Discoveries in the last decade remarkably changed our perception of gene expression and development, pinpointing RNA molecules as main cellular regulators. In fact, RNA diversity lies at the base of biological complexity through several processes, from alternative splicing to non-coding transcripts. In this scenario Adenosine to Inosine (A-to-I) RNA editing emerges as another layer of transcriptome diversification and regulation of gene expression. But many questions about RNA editing remain to be answered, among them the physiological significance of recoding, the identification of regulatory factors and the involvement in diseases. A-to-I editing has been demonstrated to be severely deregulated in cancer. However, its direct role in cancer has only been considered marginally and was investigated globally.
Filamins A and B (FLNA and FLNB) are actin-crosslinking proteins that are important for many cellular processes, including cytoskeletal reorganization, adhesion, migration and intracellular trafficking. The mRNAs encoding FLNA and FLNB undergo A-to-I RNA editing, leading to a highly conserved Q to R amino acid exchange at the identical position in either protein. Recently, FLNA role has come under scrutiny for its involvement in cancer development and progression, and for its overexpression in multiple types of cancer (prostate, breast, lung, hemangiomas, colon, melanoma, and neuroblastoma). Interestingly, deregulation of Filamin A expression in cancer shows different outcomes. Originally revealed as a cancer-promoting protein involved in invasion and metastasis, recent studies show that FLNA can also prevent tumor formation or progression. Due to its involvement in cell migration and its effect on tumors, FLNA is very likely a valuable cancer prognostic marker and potential therapeutic target.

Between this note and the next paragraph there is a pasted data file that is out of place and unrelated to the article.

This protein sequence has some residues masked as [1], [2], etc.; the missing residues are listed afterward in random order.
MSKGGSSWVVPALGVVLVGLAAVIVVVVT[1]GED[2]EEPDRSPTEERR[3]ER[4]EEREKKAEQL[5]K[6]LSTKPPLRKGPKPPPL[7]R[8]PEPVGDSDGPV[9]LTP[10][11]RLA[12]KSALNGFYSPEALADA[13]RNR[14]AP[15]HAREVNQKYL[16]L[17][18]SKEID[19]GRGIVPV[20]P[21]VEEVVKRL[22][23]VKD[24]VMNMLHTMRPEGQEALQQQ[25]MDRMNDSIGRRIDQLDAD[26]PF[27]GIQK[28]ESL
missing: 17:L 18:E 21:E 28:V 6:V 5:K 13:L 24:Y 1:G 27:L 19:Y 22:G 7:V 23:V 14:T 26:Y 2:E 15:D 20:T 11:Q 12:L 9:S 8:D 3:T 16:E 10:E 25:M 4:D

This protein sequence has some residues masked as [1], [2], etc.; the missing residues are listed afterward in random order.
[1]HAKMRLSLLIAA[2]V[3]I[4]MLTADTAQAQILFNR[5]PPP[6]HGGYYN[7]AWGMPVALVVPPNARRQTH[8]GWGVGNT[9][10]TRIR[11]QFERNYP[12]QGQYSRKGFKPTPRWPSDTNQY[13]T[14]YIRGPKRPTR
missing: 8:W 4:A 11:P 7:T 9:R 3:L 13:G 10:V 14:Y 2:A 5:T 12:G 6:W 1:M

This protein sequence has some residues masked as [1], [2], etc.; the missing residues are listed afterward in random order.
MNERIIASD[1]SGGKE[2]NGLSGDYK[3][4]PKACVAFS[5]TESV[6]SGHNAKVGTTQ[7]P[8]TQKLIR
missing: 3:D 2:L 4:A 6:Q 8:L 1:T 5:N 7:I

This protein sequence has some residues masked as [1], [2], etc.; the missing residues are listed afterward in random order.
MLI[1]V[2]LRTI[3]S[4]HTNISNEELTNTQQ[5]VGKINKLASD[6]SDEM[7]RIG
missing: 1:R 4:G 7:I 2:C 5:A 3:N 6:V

With her INDICAR project Laura focus on the effect of transcript-specific editing on cancer. The analysis of Filamin RNA editing impact on cell migration, cancer initiation, proliferation and progression to malignancy has the final goal to explain FLNA dual role in cancer. This will be achieved thanks to the first mouse model in which only the Filamin A editing has been deleted (generated by Prof. Michael Jantsch group).